Linda Jackson-Whitmore has known Anne Riley for more than 20 years. Recently retired, after 36 years, as the Drama teacher at Irvington High School, she stated, “I admire what she [Riley] can do with the students. In a wheelchair Anne can show that she is capable of doing anything. Just look at the commitment from parents and students who have rallied around her, or past graduates who frequently come back to see her.”
Riley had worked with Jackson-Whitmore at Irvington, prior to MSJHS and thinks of Jackson-Whitmore as not only a colleague, but as her mentor.
At the speaker’s podium, MSJHS Math teacher, Claudia Fort commented, “I’ve known her as an unbelievably dedicated teacher. Just because she’s disabled, or in a wheelchair, it still has never slowed her down. I’m in awe of what she’s done. She has never done anything to put them [her students] in harm’s way. We cannot believe she will not be back to continue the program,” said Fort.
Yaron Kretchmer, parent of MSJHS student Noa Kretchmer, expressed his view that Drama at the high school is facing “death by a thousand cuts” and attributed this to lack of support from the school administration. “First the Drama teacher was placed on leave and now the show has been cancelled. I want Drama to stay active as a performing program, not theoretical,” stated Kretchmer.
Drama student, Amy Mendonca has been a student of Riley’s for the past three years. She started an online petition in support of Riley at www.change.org where people can voice their opinions and reactions to Riley’s situation. To date, over 140 responses have been added to the petition.
“No one really saw who I was as a person before,” said Mendonca. “She means the world to me, more than a teacher -- a mentor, role model and a friend. She does more hours than any teacher at Mission especially with play rehearsals sometimes lasting until 9 p.m. and she’s always glad we’re there. Anne Riley is an incredible woman and should be at MSJHS teaching,” said Mendonca.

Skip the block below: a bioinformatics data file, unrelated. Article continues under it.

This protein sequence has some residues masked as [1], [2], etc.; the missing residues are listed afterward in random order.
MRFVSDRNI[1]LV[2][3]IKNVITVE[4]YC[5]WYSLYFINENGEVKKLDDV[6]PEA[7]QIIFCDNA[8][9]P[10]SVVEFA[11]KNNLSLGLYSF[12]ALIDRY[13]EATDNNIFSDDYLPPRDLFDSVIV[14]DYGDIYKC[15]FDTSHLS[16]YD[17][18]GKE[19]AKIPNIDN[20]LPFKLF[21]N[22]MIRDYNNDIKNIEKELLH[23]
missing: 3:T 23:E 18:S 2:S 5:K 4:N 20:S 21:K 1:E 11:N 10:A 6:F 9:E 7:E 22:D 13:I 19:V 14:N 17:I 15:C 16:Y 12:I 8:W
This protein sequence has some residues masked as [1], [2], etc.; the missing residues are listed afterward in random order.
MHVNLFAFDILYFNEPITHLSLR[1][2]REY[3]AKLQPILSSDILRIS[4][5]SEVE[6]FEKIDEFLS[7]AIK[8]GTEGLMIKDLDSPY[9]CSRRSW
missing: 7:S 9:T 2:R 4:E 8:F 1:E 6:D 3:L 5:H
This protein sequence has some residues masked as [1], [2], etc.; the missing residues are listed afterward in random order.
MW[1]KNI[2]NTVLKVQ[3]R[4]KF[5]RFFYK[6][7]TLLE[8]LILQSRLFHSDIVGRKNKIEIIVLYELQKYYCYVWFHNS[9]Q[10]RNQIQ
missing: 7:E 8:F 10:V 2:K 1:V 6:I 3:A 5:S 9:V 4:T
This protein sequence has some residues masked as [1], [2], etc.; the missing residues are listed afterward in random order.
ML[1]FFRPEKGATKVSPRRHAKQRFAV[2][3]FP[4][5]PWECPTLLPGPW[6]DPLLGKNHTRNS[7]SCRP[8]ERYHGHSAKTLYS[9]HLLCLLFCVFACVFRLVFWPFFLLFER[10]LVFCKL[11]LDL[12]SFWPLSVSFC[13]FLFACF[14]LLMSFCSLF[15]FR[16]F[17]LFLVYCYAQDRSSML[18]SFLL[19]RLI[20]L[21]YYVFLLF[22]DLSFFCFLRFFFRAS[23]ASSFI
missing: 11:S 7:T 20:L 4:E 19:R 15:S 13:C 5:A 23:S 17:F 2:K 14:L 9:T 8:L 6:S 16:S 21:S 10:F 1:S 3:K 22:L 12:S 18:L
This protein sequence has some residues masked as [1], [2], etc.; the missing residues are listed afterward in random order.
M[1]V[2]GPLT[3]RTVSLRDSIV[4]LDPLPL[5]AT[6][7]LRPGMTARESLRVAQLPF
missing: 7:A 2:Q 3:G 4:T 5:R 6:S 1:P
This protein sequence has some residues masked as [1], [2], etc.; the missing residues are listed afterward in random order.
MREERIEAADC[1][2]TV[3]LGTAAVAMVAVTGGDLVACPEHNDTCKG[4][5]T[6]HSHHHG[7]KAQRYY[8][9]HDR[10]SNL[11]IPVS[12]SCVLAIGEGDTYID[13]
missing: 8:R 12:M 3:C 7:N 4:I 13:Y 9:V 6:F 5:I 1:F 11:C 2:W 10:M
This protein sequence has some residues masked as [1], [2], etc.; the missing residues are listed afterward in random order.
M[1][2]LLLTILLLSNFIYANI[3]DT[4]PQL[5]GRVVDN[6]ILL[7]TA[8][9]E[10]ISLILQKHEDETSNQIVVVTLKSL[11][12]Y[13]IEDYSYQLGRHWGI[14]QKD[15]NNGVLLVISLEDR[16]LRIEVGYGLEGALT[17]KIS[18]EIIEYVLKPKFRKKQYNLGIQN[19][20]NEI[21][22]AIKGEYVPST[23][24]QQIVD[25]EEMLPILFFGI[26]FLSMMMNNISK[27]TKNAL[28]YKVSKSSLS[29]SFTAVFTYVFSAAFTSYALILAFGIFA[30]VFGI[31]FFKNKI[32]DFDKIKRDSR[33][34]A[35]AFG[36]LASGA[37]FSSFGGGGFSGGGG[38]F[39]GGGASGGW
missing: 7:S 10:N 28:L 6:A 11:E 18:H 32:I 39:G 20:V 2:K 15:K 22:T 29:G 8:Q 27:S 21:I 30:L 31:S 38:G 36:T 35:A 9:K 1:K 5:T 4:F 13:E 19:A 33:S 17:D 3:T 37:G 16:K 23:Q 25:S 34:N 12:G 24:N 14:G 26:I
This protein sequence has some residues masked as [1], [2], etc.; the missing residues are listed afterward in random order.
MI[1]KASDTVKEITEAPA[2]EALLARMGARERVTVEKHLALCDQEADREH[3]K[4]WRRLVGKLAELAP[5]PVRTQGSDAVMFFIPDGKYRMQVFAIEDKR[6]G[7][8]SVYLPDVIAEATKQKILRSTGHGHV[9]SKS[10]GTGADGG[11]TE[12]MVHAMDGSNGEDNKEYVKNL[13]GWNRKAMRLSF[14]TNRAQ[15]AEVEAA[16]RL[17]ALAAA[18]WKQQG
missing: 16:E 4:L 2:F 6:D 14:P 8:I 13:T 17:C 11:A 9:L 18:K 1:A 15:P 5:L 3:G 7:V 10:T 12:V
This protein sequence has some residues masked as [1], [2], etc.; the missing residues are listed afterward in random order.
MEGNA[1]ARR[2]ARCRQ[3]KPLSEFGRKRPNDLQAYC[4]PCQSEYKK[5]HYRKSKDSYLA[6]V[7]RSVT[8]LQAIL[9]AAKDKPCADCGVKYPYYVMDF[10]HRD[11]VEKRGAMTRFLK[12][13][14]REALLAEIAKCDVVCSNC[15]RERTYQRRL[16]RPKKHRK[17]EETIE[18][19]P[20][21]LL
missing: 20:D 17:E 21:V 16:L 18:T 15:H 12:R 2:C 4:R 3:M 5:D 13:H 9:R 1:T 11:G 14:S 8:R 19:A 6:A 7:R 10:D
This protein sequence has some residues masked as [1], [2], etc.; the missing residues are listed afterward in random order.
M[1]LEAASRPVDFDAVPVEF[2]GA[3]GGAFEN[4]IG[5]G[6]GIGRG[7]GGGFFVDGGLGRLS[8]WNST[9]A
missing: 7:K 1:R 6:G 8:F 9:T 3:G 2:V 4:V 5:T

Former student Jilly Mitchell wept openly, when talking about Riley. “She taught me more than Drama –about dedication, perseverance and respect for others and myself. Drama was a sanctuary for those who don’t fit the mold,” said Mitchell. “I was falling through the cracks. College wasn’t an option in my mind. Anne Riley put calls out and helped me get into college. I now work for a youth intervention program. She has definitely encouraged people to pay it forward.”
District parent Anne Crosbie expressed her views; “I think if you had one word for Anne Riley, it would be tenacious. Nothing stops her. Why don’t the schools continue to support her? Why not consider job sharing? There is a lack of support for the Drama program,” added Crosbie. “She is so beloved and works so hard for her students. I would hope you would support her and the program.”
Praveena Raman’s son and daughter graduated from Mission and were both involved in drama. Raman is a member of Parents of Universal Performers, which supports and raises funds for the Arts/Drama/Band at MSJHS. “I have worked closely with Anne and have seen her dedication to the students and the program. I urge the Board to reconsider and reinstate Anne for her students and the community,” said Raman.
Riley is appreciative of the outpouring of compassion and support from parents and students. “The leave is not my choice. I never intended this to happen. I want to teach Drama. I love working with teenagers. I adore it. Theatre is my passion. Always has been and always will be.”
To access the online petition, visit www.change.org and type in Anne Riley.